By DAVE McMILLION
8:09 PM EST, November 18, 2012
Dave Fox was basking Sunday in the success of being able to complete his 20th JFK 50 Mile ultramarathon on Saturday, putting him in the ranks of the event’s 1,000-mile club.
And although Fox said before the race that this would probably be his last annual running of the event, he was rethinking his plans Sunday, saying there are many things he would miss about not being in it every year.
First-time JFK runner Mary Ellis, 63, of Keedysville, slipped on some wet leaves on a rock on the Appalachian trail and hurt her left knee when she fell.
Ellis said she later suffered spasms in her back — which she thinks was caused by her “listing to one side” because of her knee injury — and dropped out of the race at mile 47.
Ellis ran with her daughter-in-law, Vicki Ellis, for the first 18 miles. Then Ellis told her daughter-in-law to go ahead.
Vicki Ellis completed the race in 12 hours, 16 minutes and 31 seconds.
And so goes the JFK 50 with its mix of exhilarating highs and painful challenges as 1,000 runners tried to complete the 50-mile race over paved roads, rolling hills and steep terrain on the Appalachian Trail.
The Herald-Mail profiled six runners before the race, five of whom were reached Sunday to talk about their experience.
Fox, culinary services director at Twin Oaks — Williamsport Retirement Village, said before Saturday’s race that this would probably be his last annual running of the event because he does not have as much time to train due to other personal responsibilities.
But Fox said Sunday he is not sure whether he will stop running in the event because he would miss the experiences from the race if he stopped. For example, he said he was impressed by another runner he met Saturday who overcame four heart surgeries to compete.
“It might be (my last one), but I might run 20 more,” said Fox, who described the incredible feeling of entering the event’s 1,000 mile club after years of anticipation.
“It’s like the feeling you get when you first finish the JFK,” said Fox, 43, of Hagerstown, who finished Saturday’s race in 12:45:51.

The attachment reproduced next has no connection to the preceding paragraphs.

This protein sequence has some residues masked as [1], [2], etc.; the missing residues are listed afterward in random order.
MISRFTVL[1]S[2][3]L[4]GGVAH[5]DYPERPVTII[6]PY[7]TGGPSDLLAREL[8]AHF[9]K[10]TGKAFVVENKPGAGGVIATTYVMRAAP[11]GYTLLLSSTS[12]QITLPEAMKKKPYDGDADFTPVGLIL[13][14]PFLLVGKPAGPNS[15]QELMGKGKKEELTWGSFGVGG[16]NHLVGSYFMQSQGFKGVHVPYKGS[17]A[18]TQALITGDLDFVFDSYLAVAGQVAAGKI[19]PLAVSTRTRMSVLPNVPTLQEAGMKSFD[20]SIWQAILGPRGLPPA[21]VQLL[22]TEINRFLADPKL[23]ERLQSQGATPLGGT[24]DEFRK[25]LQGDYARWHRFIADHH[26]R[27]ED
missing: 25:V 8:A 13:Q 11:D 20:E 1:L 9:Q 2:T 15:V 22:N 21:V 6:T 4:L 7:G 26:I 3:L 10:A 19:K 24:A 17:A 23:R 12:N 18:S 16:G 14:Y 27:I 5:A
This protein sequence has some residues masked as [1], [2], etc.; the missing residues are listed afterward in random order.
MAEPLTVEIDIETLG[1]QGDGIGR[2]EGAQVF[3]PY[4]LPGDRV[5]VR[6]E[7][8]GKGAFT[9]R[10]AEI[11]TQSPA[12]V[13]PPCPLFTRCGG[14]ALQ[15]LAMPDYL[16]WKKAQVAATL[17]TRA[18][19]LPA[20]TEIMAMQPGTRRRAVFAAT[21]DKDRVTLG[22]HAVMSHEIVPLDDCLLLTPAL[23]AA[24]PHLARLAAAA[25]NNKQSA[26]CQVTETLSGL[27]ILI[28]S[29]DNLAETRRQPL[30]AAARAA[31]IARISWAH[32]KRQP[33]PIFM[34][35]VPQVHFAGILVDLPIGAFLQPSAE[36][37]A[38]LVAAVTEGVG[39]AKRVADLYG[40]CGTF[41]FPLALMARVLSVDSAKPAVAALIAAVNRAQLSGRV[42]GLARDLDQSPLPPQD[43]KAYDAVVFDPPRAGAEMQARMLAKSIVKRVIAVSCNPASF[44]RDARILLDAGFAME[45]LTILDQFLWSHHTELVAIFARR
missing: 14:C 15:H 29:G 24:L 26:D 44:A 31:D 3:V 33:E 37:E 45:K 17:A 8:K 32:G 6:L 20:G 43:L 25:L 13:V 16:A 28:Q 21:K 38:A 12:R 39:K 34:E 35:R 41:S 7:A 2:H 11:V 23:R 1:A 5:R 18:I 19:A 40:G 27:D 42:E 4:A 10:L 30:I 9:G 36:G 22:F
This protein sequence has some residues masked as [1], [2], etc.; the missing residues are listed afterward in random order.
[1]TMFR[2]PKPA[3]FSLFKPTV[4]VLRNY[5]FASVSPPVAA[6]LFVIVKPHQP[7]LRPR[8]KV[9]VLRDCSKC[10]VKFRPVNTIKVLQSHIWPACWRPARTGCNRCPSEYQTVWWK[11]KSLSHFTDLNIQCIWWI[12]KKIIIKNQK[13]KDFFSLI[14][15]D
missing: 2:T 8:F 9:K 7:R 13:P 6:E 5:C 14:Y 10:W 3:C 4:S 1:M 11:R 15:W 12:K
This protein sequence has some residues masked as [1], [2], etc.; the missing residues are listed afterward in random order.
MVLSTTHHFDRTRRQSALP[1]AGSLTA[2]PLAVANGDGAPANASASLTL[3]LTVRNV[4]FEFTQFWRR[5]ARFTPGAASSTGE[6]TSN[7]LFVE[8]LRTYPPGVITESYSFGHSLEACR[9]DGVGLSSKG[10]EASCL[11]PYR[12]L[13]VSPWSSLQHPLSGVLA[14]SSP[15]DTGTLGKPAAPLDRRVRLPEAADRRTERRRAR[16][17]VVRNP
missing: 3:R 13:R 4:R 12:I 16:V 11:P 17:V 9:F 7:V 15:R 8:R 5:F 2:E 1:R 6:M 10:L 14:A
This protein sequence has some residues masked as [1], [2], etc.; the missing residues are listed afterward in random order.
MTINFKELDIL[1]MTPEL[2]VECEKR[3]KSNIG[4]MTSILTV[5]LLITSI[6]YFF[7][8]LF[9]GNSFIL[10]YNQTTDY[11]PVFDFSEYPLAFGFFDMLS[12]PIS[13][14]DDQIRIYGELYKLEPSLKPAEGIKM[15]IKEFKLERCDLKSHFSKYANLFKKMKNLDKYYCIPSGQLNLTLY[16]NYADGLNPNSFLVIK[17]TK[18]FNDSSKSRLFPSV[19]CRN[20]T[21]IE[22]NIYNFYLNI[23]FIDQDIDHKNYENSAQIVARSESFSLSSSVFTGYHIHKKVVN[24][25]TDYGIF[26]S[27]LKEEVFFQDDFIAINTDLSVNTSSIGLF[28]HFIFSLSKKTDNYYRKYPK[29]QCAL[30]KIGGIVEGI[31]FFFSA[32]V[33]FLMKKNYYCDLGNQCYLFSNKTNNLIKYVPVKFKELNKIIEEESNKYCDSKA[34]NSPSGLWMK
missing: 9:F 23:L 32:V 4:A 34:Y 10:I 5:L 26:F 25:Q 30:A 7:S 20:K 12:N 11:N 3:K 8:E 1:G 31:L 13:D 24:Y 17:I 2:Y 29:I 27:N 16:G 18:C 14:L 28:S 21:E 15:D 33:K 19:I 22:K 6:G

Vicki Ellis, who finished the JFK 50 once before, and Mary Ellis had talked about running together in the race. Mary Ellis said her husband died suddenly in 2010 and the experience prompted her to contemplate a bucket list, which included the ultramarathon.
Vicki Ellis, 42, of Mercersburg, Pa., said she and her mother-in-law started the race at the 5 a.m. slot.
Reflecting on her fall Sunday, Mary Ellis said she thought about the times she had “trained, trained and trained” on the Appalachian Trail.
Mary Ellis said when she fell, she thought “Oh my golly.”
Mary Ellis said she was offered a van ride after her injury but decided to keep running as long as she could.
“She was running into a lot of problems,” Vicki Ellis said.
Mary Ellis was able to make it to mile 46 by a required cutoff time of 6 p.m., but could not meet the challenge of finishing the rest of the race by 7 p.m., Vicki Ellis said.
Jerry Mason, 56, of Greencastle, Pa., said before the race he has been able to trim more than 30 minutes off his time each year he ran in the race.
On Saturday, Mason ran the course in 8:59:04, a bit slower compared to his 8:46 time last year.
“But I was quite happy with it,” Mason said.
As in the past, Mason wore a kilt in honor of his homeland.
“I think I was the only one running in a kilt, although I’m not sure,” said Mason, who was born in Scotland and lived in the United Kingdom.
Mason said he figured a lot of people read about him wearing a kilt in the race in the newspaper story that was published last week because people he didn’t know were yelling “go, Jerry.”
Mason talked about the joys of running in the event, which including an area after the Weverton Cliffs which was “mobbed” by spectators cheering on runners.
Kathleen Luzier, 44, of Boonsboro, was able to shave off about 47 minutes from her time last year with her time Saturday of 8:10:27. On Sunday, the stay-at-home mother spent the day in Brunswick, Md., watching her daughter play in some basketball scrimmages.
When Luzier returned home, she was getting ready to go for a quick run to help loosen her legs.
“It never ends,” Luzier said.
The other profiled runner, Jesse Garrant of Martinsburg, W.Va., could not be reached for comment.
Garrant, a lieutenant in the U.S. Coast Guard, National Maritime Center, completed the race in 8:49:20, according to the JFK 50 Mile website.
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